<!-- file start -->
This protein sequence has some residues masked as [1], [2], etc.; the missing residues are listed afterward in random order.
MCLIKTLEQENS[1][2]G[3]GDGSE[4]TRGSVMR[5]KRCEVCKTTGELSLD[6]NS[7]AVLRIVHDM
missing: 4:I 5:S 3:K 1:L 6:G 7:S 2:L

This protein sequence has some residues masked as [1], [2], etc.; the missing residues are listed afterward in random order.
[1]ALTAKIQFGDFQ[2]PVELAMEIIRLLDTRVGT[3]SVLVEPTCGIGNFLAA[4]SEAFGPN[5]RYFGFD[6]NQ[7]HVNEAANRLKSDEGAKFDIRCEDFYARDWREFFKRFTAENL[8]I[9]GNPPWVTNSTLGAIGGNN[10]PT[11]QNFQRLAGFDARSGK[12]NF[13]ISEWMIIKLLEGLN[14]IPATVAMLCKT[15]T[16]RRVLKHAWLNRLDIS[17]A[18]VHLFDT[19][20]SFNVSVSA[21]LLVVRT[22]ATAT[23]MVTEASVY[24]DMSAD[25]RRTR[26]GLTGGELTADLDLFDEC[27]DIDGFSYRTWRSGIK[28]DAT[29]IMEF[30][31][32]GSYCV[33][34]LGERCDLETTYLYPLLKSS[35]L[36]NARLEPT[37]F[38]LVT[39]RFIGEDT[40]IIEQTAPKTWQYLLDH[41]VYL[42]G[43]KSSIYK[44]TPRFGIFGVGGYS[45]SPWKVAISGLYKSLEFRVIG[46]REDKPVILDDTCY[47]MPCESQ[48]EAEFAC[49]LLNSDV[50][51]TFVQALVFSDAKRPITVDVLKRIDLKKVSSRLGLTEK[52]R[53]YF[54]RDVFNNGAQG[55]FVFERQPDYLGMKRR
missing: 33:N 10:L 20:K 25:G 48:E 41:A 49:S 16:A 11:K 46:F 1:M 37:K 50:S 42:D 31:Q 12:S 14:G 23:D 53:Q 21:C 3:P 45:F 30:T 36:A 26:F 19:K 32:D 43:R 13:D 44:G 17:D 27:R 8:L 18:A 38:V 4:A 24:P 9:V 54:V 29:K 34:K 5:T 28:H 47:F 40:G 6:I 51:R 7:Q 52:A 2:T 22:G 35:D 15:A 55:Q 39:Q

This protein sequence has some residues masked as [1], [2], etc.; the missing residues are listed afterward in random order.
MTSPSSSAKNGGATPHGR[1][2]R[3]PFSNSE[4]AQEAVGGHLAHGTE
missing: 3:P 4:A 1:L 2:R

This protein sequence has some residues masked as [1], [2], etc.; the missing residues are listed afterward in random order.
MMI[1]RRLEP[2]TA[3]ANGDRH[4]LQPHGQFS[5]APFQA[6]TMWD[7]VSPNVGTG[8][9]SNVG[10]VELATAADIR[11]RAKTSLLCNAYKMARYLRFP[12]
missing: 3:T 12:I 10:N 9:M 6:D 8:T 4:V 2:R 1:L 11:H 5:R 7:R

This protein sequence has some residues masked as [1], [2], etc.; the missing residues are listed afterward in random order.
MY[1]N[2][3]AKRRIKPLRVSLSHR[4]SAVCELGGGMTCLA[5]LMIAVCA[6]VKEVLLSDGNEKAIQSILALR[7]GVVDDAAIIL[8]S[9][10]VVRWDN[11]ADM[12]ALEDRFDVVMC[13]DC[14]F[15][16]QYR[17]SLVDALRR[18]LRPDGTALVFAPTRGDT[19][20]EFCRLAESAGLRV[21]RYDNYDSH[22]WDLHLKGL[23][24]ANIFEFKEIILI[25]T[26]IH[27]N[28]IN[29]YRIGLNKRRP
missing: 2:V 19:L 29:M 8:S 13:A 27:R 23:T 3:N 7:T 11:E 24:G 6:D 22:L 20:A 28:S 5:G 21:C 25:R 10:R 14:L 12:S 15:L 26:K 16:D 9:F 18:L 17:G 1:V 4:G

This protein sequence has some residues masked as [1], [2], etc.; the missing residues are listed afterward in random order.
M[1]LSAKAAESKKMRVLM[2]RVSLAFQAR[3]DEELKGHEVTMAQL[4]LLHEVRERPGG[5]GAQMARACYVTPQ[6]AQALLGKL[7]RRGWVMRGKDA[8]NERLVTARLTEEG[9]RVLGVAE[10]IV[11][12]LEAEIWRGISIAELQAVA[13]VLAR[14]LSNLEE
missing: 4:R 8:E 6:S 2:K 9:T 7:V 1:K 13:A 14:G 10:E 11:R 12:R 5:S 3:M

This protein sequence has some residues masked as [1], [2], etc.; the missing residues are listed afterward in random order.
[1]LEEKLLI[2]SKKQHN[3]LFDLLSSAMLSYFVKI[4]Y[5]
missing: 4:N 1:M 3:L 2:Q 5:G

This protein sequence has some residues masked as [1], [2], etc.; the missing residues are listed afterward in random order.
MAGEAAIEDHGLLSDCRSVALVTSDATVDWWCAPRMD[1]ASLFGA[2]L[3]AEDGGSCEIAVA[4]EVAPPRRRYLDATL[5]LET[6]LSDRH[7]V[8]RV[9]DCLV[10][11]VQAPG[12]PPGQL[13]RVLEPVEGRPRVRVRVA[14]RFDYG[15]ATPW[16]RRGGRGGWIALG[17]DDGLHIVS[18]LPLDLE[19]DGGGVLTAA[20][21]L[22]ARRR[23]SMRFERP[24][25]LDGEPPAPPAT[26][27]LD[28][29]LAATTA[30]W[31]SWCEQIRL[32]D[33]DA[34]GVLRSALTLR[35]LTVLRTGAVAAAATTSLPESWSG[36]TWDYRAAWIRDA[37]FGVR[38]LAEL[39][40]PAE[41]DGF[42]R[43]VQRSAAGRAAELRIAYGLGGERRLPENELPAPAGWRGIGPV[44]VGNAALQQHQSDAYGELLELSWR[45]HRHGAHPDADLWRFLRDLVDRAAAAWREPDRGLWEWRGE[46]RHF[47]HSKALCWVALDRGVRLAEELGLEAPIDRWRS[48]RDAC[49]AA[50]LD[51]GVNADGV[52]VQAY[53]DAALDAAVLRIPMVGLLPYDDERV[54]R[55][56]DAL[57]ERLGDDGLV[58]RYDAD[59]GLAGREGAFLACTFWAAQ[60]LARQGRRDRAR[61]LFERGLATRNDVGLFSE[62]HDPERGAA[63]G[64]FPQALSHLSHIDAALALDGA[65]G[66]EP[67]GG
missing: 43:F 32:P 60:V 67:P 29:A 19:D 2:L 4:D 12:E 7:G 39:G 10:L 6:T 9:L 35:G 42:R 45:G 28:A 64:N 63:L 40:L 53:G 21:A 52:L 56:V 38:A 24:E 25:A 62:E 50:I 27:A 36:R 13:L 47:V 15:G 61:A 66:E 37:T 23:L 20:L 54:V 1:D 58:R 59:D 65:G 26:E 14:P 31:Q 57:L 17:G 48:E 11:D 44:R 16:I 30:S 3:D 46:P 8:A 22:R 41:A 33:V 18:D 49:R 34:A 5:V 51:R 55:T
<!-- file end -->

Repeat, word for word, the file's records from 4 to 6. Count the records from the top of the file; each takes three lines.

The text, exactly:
This protein sequence has some residues masked as [1], [2], etc.; the missing residues are listed afterward in random order.
MMI[1]RRLEP[2]TA[3]ANGDRH[4]LQPHGQFS[5]APFQA[6]TMWD[7]VSPNVGTG[8][9]SNVG[10]VELATAADIR[11]RAKTSLLCNAYKMARYLRFP[12]
missing: 3:T 12:I 10:N 9:M 6:D 8:T 4:V 2:R 1:L 11:H 5:R 7:R

This protein sequence has some residues masked as [1], [2], etc.; the missing residues are listed afterward in random order.
MY[1]N[2][3]AKRRIKPLRVSLSHR[4]SAVCELGGGMTCLA[5]LMIAVCA[6]VKEVLLSDGNEKAIQSILALR[7]GVVDDAAIIL[8]S[9][10]VVRWDN[11]ADM[12]ALEDRFDVVMC[13]DC[14]F[15][16]QYR[17]SLVDALRR[18]LRPDGTALVFAPTRGDT[19][20]EFCRLAESAGLRV[21]RYDNYDSH[22]WDLHLKGL[23][24]ANIFEFKEIILI[25]T[26]IH[27]N[28]IN[29]YRIGLNKRRP
missing: 2:V 19:L 29:M 8:S 13:A 27:R 23:T 3:N 7:T 11:E 24:G 6:D 22:L 20:A 28:S 5:G 21:C 25:R 10:R 14:L 12:S 15:L 26:K 16:D 9:F 18:L 17:G 1:V 4:G

This protein sequence has some residues masked as [1], [2], etc.; the missing residues are listed afterward in random order.
M[1]LSAKAAESKKMRVLM[2]RVSLAFQAR[3]DEELKGHEVTMAQL[4]LLHEVRERPGG[5]GAQMARACYVTPQ[6]AQALLGKL[7]RRGWVMRGKDA[8]NERLVTARLTEEG[9]RVLGVAE[10]IV[11][12]LEAEIWRGISIAELQAVA[13]VLAR[14]LSNLEE
missing: 4:R 8:E 6:S 2:K 9:T 7:V 1:K 13:A 14:G 10:E 11:R 12:R 5:S 3:M